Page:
Famed across the domestic LEGO community, we speak to Liwnik and Pablo Brickasso, two enthusiasts that have reimagined Muranów’s ul. Andersa in striking miniature form.
WI: First off, why Andersa!?
Liwnik: It’s hard to say but for sure it’s one of my favorite places in Warsaw – additionally, my gran lived in one of the neighboring buildings on the other side so I’ve got a lot of childhood memories tied up with the area.
Pablo Brickasso: The idea was pretty spontaneous. Towards the end of 2019 Liwnik showed me a WIP (Work In Progress) of this building and I figured it would look good with the Warsaw trams I’ve been creating over the last few years. From there we decided to build a diorama together for display at a local event of the club that we belong to (WAWLUG – Warsaw LEGO User Group).
WI: From start to finish it must have took a fair while to complete?
PB: In all the whole diorama took us around seven months to build.
L: That said, the idea was born a long time back when I first saw pictures of the building being renovated. That’s when I started thinking how to recreate it with LEGO bricks. Then, around two years ago, I started building little sections of it and collecting the various bricks. The actual real construction began last Autumn and was mostly finished by February – later, I started on the interiors.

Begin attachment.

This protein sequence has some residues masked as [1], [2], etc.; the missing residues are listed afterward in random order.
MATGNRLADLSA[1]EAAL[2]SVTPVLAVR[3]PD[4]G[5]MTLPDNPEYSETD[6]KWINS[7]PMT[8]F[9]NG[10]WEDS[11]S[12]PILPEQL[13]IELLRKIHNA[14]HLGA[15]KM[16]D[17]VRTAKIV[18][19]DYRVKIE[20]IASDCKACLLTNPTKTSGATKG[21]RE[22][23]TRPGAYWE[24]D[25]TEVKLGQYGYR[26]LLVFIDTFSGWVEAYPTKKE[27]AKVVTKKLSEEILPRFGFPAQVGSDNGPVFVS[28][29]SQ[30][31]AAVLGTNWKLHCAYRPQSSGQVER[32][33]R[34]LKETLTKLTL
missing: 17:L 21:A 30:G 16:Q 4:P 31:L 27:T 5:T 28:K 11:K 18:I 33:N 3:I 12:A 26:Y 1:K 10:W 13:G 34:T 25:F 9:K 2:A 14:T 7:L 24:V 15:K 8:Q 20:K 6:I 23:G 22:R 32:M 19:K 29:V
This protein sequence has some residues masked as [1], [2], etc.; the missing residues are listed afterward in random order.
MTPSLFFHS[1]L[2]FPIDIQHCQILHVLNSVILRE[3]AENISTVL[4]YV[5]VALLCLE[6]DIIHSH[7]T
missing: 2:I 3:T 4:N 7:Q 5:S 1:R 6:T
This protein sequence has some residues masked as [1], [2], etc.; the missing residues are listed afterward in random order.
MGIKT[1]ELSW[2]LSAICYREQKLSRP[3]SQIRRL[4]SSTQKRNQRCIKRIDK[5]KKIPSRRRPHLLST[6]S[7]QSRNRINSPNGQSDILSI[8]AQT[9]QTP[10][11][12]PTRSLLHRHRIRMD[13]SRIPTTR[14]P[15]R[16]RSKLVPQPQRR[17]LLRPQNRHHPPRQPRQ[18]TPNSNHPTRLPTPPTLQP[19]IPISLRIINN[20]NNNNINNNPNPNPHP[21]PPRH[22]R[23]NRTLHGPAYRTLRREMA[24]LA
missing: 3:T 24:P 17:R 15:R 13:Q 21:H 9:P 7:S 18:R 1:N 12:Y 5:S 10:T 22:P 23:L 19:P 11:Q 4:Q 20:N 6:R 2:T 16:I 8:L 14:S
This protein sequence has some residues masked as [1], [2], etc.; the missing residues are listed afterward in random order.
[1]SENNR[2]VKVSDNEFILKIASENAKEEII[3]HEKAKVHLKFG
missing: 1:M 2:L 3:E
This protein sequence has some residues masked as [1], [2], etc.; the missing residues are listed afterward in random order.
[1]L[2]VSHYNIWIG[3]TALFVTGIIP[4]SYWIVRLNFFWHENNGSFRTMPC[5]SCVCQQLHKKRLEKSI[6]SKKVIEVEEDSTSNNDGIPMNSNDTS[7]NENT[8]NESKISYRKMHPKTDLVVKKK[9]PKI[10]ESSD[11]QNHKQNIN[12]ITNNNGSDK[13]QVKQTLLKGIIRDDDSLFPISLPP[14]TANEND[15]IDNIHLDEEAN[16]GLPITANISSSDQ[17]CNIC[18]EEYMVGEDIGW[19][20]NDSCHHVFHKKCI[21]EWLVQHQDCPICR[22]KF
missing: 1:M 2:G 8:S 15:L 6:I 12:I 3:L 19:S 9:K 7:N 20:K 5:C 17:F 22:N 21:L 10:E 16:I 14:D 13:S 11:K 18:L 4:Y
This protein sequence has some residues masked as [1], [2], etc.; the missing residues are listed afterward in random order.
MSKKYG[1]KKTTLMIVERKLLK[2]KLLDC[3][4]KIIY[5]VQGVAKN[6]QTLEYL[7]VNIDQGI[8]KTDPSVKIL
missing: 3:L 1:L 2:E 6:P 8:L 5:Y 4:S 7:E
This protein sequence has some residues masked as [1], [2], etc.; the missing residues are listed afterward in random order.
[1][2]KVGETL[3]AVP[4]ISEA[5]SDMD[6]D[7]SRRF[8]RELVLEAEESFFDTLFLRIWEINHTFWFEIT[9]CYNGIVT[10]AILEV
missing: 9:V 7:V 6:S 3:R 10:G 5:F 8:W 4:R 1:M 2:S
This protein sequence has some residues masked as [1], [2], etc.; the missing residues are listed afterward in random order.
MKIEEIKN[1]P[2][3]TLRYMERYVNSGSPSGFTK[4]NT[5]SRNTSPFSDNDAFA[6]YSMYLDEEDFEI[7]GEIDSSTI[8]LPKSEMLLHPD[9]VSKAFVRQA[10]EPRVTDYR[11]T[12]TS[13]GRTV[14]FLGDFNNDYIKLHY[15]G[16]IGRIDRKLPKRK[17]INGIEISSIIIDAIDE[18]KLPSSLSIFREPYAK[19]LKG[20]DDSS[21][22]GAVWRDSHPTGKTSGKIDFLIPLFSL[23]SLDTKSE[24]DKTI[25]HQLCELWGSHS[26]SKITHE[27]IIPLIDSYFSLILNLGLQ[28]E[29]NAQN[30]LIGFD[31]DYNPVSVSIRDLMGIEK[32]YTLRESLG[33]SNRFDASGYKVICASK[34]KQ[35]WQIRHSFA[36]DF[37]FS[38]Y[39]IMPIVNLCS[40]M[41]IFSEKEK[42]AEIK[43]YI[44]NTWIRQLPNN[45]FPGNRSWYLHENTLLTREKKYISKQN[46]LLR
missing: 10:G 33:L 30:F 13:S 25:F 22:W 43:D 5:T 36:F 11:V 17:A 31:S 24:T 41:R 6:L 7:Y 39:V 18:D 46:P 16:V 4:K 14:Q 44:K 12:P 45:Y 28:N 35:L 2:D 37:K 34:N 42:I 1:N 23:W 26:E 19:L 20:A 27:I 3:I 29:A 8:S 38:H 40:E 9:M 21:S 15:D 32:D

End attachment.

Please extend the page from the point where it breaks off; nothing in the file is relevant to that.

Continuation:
WI: They’re a great addition – for those unfamiliar with Andersa, what did you want to show?
L: Well, I rarely do interiors but in this instance I wanted to include as many as possible. First there’s Paradox Café, which is a frequent meeting place for members of WAWLUG, then there’s the bike repair shop that has been around for so long that I remember it from childhood. I also wanted to include things that I remember seeing in my grandmother’s apartment. Of the little details, I love the one of kids playing with dishes in the kitchen!
WI: Any other details people should look out for?
PB: I love the charger for electric buses! They’re growing in number around Warsaw and there’s a similar one found on Konwiktorska around the corner. I wanted to add this to the diorama as I thought it was a discreet little touch that said a lot for modern Warsaw’s public transport system.
WI: How does your model differ from the real thing?
L: Due to our limited resources, the building is much smaller than the original.
PB: Also, there’s one crucial difference from real life. We rotated the building so it was parallel to Andersa rather than Anielewicza, a decision we made because the diorama simply looks better this way. But even so, several people at the WAWLUG exhibition recognized it straight away for what it was, so I think that the final result has been pretty distinguishable.